One of the cover blurbs compares him to John le Carré, which I don’t think is much of a compliment. Le Carré started out well, but spiraled downward into an obsession with the evils of America that poisoned his later books. Maybe, if you have to get all your hatred of the U.S. off your chest, it would be better to write some opinion pieces instead of letting it dominate your fiction. Just saying.
There are many good points about “The Third Gate”, published by Lincoln Child in 2012. Most important, of course, is that it’s a good read. It’s an interesting genre, a combination archeological/supernatural thriller, and I think Child has avoided the many possible pitfalls this involves. He apologizes for liberties taken with various facets of life in ancient Egypt in service of his plot ( the search for a pharaoh’s tomb), but speaking as someone who likes this kind of thing, I think he’s accurate enough for the amateur reader. He doesn’t apologize for one of the major characters whose near death experience produced amazingly enhanced psychic abilities. An apology is due because during this experience her brain was starved of oxygen for fourteen minutes. This would actually have given her the esp ability of a turnip.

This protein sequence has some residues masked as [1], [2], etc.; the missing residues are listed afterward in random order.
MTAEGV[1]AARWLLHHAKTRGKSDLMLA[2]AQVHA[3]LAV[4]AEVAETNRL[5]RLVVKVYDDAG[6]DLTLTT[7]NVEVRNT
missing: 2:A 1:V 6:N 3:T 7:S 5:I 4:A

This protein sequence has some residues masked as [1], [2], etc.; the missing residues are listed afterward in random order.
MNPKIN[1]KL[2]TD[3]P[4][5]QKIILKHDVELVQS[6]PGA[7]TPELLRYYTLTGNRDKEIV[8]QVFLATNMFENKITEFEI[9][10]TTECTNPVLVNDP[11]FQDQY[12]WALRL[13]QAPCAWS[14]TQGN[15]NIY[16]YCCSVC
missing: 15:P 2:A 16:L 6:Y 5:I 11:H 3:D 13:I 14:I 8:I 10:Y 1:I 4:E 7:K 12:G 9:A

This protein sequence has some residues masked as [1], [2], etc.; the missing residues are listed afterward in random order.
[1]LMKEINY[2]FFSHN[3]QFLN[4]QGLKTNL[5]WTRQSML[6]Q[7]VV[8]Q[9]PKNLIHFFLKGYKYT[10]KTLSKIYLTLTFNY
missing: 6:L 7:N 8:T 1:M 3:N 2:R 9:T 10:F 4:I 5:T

Professor Jeremy Logan is a historian who has developed a sideline as an interpreter of the bizarre. Explaining the impossible is a rare talent, so of course he’s much in demand and is sent to some interesting places. I think this character is a great idea, providing Child with the opportunity to follow his obvious interest in various types of unexplained phenomena. It’s also an interest of mine. I’ve done my best to share what I have been able to find out about the subject of esp in The Wish to Kill .
You don’t have to understand Latin to enjoy “Different Class”, but it would certainly help. This book, published by Joanne Harris in 2016, has two voices and two time peiods. One voice is that of a teacher at a venerable grammar school in Yorkshire who peppers his conversation, and even his thoughts, with quotes from ancient Romans. The second is one of the school’s boys. The story shifts back and forth between 1981, when the boy was in Straitley’s Latin class, and 2005, when the boy is back in town and Straitley is contemplating retirement.
This boy has done some terrible things, but which boy is he? He makes entries in a dairy without ever mentioning his name, and refers to his schoolmates by nicknames, confusing the issue of who’s who. I admit that this ploy confused me even more than Harris probably intended, which brings me to a suggestion I would like to make to writers: Be careful how confusing you make your plot, keeping in mind that the average reader doesn’t read your book in one go, but picks it up and puts it down, doing and thinking of other things between sessions. It’s hard enough to keep a large cast of characters straight under the best of circumstances.